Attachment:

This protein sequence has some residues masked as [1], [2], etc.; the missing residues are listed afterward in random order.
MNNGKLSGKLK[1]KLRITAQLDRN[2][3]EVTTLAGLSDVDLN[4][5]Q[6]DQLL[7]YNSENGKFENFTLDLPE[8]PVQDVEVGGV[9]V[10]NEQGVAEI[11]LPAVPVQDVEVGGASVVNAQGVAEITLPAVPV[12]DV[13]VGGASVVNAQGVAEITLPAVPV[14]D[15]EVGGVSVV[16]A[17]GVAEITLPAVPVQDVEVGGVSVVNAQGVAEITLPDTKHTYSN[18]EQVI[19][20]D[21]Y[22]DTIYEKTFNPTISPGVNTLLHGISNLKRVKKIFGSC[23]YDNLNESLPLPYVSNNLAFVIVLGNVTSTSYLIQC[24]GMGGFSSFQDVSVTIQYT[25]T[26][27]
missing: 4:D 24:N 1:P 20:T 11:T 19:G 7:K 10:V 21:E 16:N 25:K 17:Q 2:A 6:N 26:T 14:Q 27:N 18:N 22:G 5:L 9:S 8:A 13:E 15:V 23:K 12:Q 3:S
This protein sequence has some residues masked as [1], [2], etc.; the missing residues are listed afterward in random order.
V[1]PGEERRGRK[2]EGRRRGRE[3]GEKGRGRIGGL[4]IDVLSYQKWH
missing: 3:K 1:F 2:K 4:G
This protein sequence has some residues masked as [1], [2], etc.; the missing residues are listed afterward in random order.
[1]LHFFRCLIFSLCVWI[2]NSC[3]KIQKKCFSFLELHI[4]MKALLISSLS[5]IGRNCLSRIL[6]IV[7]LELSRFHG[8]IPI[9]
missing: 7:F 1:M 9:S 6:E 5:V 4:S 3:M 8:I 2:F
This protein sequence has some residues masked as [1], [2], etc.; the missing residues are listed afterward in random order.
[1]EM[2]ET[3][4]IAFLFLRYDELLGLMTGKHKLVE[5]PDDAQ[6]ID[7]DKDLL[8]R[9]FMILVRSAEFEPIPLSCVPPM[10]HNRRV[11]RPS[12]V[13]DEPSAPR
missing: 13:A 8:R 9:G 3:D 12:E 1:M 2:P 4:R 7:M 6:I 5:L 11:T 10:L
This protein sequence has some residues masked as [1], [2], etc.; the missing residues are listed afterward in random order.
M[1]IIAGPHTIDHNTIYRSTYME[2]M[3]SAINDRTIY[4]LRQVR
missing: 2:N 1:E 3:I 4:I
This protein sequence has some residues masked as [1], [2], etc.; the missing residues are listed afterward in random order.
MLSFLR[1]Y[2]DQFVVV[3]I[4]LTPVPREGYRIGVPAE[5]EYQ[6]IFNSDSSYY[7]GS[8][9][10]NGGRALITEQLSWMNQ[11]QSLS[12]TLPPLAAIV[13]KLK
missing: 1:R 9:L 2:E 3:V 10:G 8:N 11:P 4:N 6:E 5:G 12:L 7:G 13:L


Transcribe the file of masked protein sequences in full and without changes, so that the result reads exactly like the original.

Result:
This protein sequence has some residues masked as [1], [2], etc.; the missing residues are listed afterward in random order.
MNNGKLSGKLK[1]KLRITAQLDRN[2][3]EVTTLAGLSDVDLN[4][5]Q[6]DQLL[7]YNSENGKFENFTLDLPE[8]PVQDVEVGGV[9]V[10]NEQGVAEI[11]LPAVPVQDVEVGGASVVNAQGVAEITLPAVPV[12]DV[13]VGGASVVNAQGVAEITLPAVPV[14]D[15]EVGGVSVV[16]A[17]GVAEITLPAVPVQDVEVGGVSVVNAQGVAEITLPDTKHTYSN[18]EQVI[19][20]D[21]Y[22]DTIYEKTFNPTISPGVNTLLHGISNLKRVKKIFGSC[23]YDNLNESLPLPYVSNNLAFVIVLGNVTSTSYLIQC[24]GMGGFSSFQDVSVTIQYT[25]T[26][27]
missing: 4:D 24:N 1:P 20:T 11:T 19:G 7:K 10:V 21:E 16:N 25:K 17:Q 2:A 6:N 26:T 14:Q 27:N 18:N 22:G 5:L 9:S 8:A 13:E 15:V 23:K 12:Q 3:S
This protein sequence has some residues masked as [1], [2], etc.; the missing residues are listed afterward in random order.
V[1]PGEERRGRK[2]EGRRRGRE[3]GEKGRGRIGGL[4]IDVLSYQKWH
missing: 3:K 1:F 2:K 4:G
This protein sequence has some residues masked as [1], [2], etc.; the missing residues are listed afterward in random order.
[1]LHFFRCLIFSLCVWI[2]NSC[3]KIQKKCFSFLELHI[4]MKALLISSLS[5]IGRNCLSRIL[6]IV[7]LELSRFHG[8]IPI[9]
missing: 7:F 1:M 9:S 6:E 5:V 4:S 3:M 8:I 2:F
This protein sequence has some residues masked as [1], [2], etc.; the missing residues are listed afterward in random order.
[1]EM[2]ET[3][4]IAFLFLRYDELLGLMTGKHKLVE[5]PDDAQ[6]ID[7]DKDLL[8]R[9]FMILVRSAEFEPIPLSCVPPM[10]HNRRV[11]RPS[12]V[13]DEPSAPR
missing: 13:A 8:R 9:G 3:D 12:E 1:M 2:P 4:R 7:M 6:I 5:L 11:T 10:L
This protein sequence has some residues masked as [1], [2], etc.; the missing residues are listed afterward in random order.
M[1]IIAGPHTIDHNTIYRSTYME[2]M[3]SAINDRTIY[4]LRQVR
missing: 2:N 1:E 3:I 4:I
This protein sequence has some residues masked as [1], [2], etc.; the missing residues are listed afterward in random order.
MLSFLR[1]Y[2]DQFVVV[3]I[4]LTPVPREGYRIGVPAE[5]EYQ[6]IFNSDSSYY[7]GS[8][9][10]NGGRALITEQLSWMNQ[11]QSLS[12]TLPPLAAIV[13]KLK
missing: 1:R 9:L 2:E 3:V 10:G 8:N 11:P 4:N 6:E 5:G 12:L 7:G 13:L